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Purple and Black Hardcover – July 30, 2009

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Editorial Reviews

From Publishers Weekly

Starred Review. In this heartbreaking epistolary novella, pseudonymous military fantasist Parker (The Company) keeps the letters, humor and tension moving at a quick clip. Nicephorus becomes the reluctant emperor of the Vesani after all his imperial relatives kill one other off. Knowing that 72 of the past century's 77 emperors have been murdered by the military, he appoints his trusted friend Phormio to command on a frontier filled with almost preternaturally effective insurgents. Each man sends two letters at a time to the other: one in official purple ink, the other a black-inked personal missive ranging from hilarious to despairing. As enemies become stalwart allies, sorrow lurks within victory and a forgotten moment of youth threatens everything, Parker sends the brief (but never terse) story flying to a wrenching and all too realistic conclusion. (July)
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Product Details

  • Hardcover: 120 pages
  • Publisher: Subterranean (July 30, 2009)
  • Language: English
  • ISBN-10: 159606241X
  • ISBN-13: 978-1596062412
  • Product Dimensions: 8 x 5.6 x 0.6 inches
  • Shipping Weight: 11.2 ounces
  • Average Customer Review: 4.5 out of 5 stars  See all reviews (8 customer reviews)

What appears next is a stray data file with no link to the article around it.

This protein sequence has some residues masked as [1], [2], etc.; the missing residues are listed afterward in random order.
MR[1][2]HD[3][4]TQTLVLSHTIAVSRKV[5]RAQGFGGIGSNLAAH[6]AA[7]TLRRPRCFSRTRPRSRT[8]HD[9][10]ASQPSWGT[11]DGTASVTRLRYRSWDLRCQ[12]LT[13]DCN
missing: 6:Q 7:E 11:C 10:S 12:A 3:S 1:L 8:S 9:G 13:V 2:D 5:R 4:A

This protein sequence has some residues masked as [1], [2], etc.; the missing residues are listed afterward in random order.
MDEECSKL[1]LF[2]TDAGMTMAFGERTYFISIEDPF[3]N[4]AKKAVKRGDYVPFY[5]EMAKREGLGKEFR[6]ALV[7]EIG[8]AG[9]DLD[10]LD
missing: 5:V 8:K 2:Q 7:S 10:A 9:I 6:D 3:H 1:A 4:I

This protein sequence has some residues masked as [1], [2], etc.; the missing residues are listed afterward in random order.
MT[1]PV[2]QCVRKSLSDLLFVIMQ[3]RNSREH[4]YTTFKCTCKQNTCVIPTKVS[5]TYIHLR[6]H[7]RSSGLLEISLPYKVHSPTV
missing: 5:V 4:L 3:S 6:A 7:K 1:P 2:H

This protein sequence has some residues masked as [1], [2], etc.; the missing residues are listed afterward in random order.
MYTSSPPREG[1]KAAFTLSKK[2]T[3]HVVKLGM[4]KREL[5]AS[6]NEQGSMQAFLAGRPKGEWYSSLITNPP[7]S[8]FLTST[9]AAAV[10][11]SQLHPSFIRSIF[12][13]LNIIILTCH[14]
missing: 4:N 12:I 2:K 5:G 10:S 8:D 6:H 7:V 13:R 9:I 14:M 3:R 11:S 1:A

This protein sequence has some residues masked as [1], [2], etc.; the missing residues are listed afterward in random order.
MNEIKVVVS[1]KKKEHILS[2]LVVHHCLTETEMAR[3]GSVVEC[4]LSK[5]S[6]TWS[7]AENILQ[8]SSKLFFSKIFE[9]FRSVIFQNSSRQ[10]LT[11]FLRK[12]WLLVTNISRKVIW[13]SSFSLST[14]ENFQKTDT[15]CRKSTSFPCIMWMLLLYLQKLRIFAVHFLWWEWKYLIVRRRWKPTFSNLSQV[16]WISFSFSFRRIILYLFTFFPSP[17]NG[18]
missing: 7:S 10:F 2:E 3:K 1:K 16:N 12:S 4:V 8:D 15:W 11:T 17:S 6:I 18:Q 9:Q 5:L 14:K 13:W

• Amazon Best Sellers Rank: #1,042,300 in Books (See Top 100 in Books)

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Most Helpful Customer Reviews

3 of 3 people found the following review helpful By Jacob Glicklich on June 13, 2010
Format: Hardcover
Exquisitely drawn story, very funny and then very tragic in all the right points. The story is an exchange of letters between two figures, the newly crowned Emperor and his long term schoolfriend set out to command at the frontier. The genre elements are a bit thin (it's closely modeled after Rome but equally clearly has its own specific events) but the actual process of emotion and exchange is first rate. Feels very much like a parable, sketching out the question of idealism and pragmatism in politics, and what happens to student promises for justice once the former students attain real power. A fairly grim long-term perspective, but the spark of character detail and effectively rendered perspectives make this a satisfying read, at once unique, plausible and surprisingly fun despite the grim result. Glad I came across this one.
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6 of 8 people found the following review helpful By The Mad Hatter VINE VOICE on September 29, 2009
Format: Hardcover Verified Purchase
Pseudonymous K.J. Parker has been making a name for herself over the last few years with well-reviewed Military Fantasy such as The Engineer Trilogy and The Company. When I heard about the Purple and Black novella I thought it would be the perfect opportunity to dip my toe into her works. Purple and Black is told through the letters an Emperor of a sprawling land and one of his oldest friends who is also current governor of one of the most remote parts of the country. The letters are printed in black and purple, which is used to good effect by Sub Press's two color design.

The worldbuilding while not fully developed feels like a medieval setting with the back pinning of a religion akin to the Egyptians of old where the ruler is close to being a God. Yet there is a lot of backstabbing history in this government, which pops up again and again as it is the theme of the story. The Emperor with an often funny yet self-defeated tone fell into his role as the rest of his relatives killed each other, which left him the de facto ruler.